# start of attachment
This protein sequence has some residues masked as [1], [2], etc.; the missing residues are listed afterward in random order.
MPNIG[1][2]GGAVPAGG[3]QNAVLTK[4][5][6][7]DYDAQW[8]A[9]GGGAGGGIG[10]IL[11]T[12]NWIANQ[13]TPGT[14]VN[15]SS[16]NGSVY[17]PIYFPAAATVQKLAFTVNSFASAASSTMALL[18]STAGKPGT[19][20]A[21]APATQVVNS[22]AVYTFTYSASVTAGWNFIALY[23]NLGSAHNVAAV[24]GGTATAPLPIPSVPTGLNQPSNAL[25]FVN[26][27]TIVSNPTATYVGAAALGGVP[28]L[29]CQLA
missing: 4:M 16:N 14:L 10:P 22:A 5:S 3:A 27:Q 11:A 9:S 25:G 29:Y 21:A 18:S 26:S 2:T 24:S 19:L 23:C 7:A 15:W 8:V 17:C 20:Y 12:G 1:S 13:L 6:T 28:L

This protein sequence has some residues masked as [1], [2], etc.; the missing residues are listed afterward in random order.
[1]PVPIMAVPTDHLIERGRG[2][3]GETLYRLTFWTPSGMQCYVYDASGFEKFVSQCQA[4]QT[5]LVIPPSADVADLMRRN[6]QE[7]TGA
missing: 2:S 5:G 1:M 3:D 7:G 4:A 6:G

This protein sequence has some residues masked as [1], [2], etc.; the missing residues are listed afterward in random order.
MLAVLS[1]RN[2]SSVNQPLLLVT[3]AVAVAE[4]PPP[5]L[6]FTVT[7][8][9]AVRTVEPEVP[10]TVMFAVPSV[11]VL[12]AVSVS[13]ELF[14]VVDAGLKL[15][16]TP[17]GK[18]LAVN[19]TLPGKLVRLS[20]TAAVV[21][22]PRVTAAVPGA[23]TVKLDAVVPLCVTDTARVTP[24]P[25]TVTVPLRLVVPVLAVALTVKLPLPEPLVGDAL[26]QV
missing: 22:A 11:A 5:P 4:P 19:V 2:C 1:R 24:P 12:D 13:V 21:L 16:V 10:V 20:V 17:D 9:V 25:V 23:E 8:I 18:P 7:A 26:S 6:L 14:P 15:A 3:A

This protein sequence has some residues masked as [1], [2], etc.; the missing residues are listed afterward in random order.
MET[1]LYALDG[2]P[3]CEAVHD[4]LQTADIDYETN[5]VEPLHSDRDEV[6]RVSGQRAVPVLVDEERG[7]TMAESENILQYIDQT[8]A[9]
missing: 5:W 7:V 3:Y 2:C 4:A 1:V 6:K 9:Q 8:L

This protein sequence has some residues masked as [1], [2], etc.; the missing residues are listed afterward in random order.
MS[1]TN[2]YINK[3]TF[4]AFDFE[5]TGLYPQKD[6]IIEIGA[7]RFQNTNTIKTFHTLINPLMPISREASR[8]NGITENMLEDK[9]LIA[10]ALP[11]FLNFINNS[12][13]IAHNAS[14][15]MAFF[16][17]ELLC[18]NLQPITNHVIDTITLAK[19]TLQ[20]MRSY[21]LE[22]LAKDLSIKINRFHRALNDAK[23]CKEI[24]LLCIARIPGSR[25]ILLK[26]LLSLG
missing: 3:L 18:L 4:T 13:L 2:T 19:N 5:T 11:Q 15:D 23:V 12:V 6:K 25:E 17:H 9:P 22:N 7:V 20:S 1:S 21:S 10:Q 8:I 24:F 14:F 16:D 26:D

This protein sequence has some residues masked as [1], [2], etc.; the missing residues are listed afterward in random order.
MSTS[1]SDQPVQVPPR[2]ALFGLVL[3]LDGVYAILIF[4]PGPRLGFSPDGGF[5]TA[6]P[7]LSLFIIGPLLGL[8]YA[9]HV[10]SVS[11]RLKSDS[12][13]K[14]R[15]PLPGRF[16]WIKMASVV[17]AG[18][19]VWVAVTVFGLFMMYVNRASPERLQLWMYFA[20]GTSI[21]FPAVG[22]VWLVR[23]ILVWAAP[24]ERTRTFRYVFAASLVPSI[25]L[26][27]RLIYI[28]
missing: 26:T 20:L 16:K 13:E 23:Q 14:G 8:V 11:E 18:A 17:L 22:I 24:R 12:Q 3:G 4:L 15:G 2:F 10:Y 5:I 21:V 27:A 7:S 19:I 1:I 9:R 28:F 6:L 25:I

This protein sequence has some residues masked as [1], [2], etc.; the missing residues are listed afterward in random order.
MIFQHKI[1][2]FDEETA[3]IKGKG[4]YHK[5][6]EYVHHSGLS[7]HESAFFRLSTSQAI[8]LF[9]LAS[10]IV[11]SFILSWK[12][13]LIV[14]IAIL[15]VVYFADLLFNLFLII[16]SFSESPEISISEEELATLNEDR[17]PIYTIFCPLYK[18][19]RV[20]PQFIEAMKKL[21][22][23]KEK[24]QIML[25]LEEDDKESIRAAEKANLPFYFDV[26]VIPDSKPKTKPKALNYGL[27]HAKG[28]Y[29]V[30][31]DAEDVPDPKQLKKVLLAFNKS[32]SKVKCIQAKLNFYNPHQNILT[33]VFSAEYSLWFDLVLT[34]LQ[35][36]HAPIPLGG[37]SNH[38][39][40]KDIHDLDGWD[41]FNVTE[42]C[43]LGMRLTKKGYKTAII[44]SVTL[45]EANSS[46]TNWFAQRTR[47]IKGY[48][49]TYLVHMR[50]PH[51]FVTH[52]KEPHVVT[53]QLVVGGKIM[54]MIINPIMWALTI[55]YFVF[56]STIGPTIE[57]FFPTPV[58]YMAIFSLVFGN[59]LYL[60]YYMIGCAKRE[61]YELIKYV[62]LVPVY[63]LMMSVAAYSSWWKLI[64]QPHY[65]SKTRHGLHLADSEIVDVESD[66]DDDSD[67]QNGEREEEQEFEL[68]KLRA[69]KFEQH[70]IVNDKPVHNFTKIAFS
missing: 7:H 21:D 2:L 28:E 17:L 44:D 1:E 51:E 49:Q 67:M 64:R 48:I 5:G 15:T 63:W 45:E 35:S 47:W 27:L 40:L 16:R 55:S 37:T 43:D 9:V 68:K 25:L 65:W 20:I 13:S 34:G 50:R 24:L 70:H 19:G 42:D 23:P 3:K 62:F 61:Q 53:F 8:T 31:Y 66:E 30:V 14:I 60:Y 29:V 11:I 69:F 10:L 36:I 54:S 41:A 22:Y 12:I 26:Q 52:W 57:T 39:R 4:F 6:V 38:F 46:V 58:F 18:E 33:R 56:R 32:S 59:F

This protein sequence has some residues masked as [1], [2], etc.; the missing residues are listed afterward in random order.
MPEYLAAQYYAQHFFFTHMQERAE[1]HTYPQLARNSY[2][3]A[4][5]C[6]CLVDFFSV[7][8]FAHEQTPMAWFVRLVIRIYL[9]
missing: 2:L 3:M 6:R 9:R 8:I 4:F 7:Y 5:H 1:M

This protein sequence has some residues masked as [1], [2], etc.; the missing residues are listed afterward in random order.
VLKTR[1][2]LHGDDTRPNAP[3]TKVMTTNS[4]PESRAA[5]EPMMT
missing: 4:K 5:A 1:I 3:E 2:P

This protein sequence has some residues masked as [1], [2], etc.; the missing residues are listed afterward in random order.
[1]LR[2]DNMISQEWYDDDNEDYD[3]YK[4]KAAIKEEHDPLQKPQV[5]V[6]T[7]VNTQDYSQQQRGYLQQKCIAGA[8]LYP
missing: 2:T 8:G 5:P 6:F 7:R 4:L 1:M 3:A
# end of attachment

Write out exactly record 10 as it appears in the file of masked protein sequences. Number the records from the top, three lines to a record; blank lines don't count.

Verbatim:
This protein sequence has some residues masked as [1], [2], etc.; the missing residues are listed afterward in random order.
[1]LR[2]DNMISQEWYDDDNEDYD[3]YK[4]KAAIKEEHDPLQKPQV[5]V[6]T[7]VNTQDYSQQQRGYLQQKCIAGA[8]LYP
missing: 2:T 8:G 5:P 6:F 7:R 4:L 1:M 3:A